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NCLB Reauthorization Not On Schedule
posted by: Alix | July 28, 2011, 04:33 PM   

In the midst of the debt ceiling crisis, the prospect of meaningful action on education seems laughable on Capitol Hill this summer. As congressional leaders scramble to broker a deal on the debt, education and the reauthorization of the Elementary and Secondary Education Act, commonly referred to as No Child Left Behind, has been pushed aside seemingly indefinitely.

The 9-year-old law has seen its share of debate since the Department of Education introduced their blueprint for change last spring, a document issued to create a framework for federal reforms. The original target date for an NCLB overhaul was Easter. Then it was late spring. Now it's sometime this year– if ever.

While the House has begun the process with a 5-part series of targeted bills, a bipartisan, comprehensive reform of the nation's most important federal education legislation still seems far from wrapping up, according to congressional insiders on the House side.

In a closed door meeting with House education leadership, it was noted that not only are the bills cleared through committee not on the schedule for a full House vote, that they have not seen any movement from the Senate on their proposed plan. Without a clear plan from both chambers, the bill is sure to take a back seat to other pressing legislation.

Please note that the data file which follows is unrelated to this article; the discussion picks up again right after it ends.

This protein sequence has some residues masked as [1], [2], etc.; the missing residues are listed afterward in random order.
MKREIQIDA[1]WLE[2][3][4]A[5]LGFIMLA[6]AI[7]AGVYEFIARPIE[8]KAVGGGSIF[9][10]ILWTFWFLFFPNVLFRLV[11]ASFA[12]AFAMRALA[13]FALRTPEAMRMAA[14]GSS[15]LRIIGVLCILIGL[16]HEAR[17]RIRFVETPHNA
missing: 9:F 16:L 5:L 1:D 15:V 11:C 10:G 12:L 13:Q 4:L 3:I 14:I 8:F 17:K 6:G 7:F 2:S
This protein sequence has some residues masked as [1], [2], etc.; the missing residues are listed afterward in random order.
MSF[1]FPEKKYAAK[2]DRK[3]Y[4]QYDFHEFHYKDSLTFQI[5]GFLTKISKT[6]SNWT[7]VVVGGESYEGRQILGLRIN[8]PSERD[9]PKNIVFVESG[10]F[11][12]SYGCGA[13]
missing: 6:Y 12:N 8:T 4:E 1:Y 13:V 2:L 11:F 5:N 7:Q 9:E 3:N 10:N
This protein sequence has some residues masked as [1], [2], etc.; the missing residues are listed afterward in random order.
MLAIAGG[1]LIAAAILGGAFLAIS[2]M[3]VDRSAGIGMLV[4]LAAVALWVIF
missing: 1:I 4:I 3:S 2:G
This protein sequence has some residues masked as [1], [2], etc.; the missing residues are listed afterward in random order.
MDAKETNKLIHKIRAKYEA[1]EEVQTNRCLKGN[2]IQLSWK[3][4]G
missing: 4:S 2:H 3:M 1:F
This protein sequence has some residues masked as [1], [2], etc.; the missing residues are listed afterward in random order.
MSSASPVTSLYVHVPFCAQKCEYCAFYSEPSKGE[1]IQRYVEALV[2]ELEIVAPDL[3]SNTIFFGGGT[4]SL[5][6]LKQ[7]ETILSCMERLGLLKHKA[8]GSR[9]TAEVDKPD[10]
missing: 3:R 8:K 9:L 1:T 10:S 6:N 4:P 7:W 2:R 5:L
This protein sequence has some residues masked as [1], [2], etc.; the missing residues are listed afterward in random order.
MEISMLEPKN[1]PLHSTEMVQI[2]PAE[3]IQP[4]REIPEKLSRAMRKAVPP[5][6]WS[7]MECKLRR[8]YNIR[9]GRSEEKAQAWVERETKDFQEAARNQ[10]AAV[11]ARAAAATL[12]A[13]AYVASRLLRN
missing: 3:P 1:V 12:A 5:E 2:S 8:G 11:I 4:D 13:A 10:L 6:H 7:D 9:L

Senator Tom Harkin, Chairman of the Senate Committee on Education, Labor, and Pensions, declined an interview yesterday with education reporters about specific plans for reauthorization. While he joked he about not being able to meet any timelines issued, it was noted that the committee under his watch currently does not have a public draft of legislation.

Currently, Senator Harkin is negotiating with his Republican panel colleague Senator Enzi on a bill to present from the Senate. Harkin aides were quick to say that the negotiations are going well, but major issues including "accountability, teachers, and comparability are still under debate." Despite the internal talks, Senator Harkin said he was hopeful for a future bipartisan product. He further speculated that a bi-partisan bill was more likely in the Senate than the House, pointing to the proposed cutting of federal programs by the House that yielded exclusively Republican support.

Meanwhile at the Department of Education, the plan to issue state blanket waivers this school year has lost steam after several prominent Democrats spoke out against the plan. Senator Harkin has expressed his discontent for the waivers; so has Congressman Miller, the top Democrat on the House education panel. Insiders predict that with the staunch opposition, Secretary Duncan has accepted a momentary truce for an unspoken deadline of reauthorization in 2011.

While only time will tell how and when NCLB is overhauled, re-authorization and reform remain a top priority according to both the Obama administration and congressional leaders.

Do you think Congressional leaders will reach a compromise in 2011?

Comment below.

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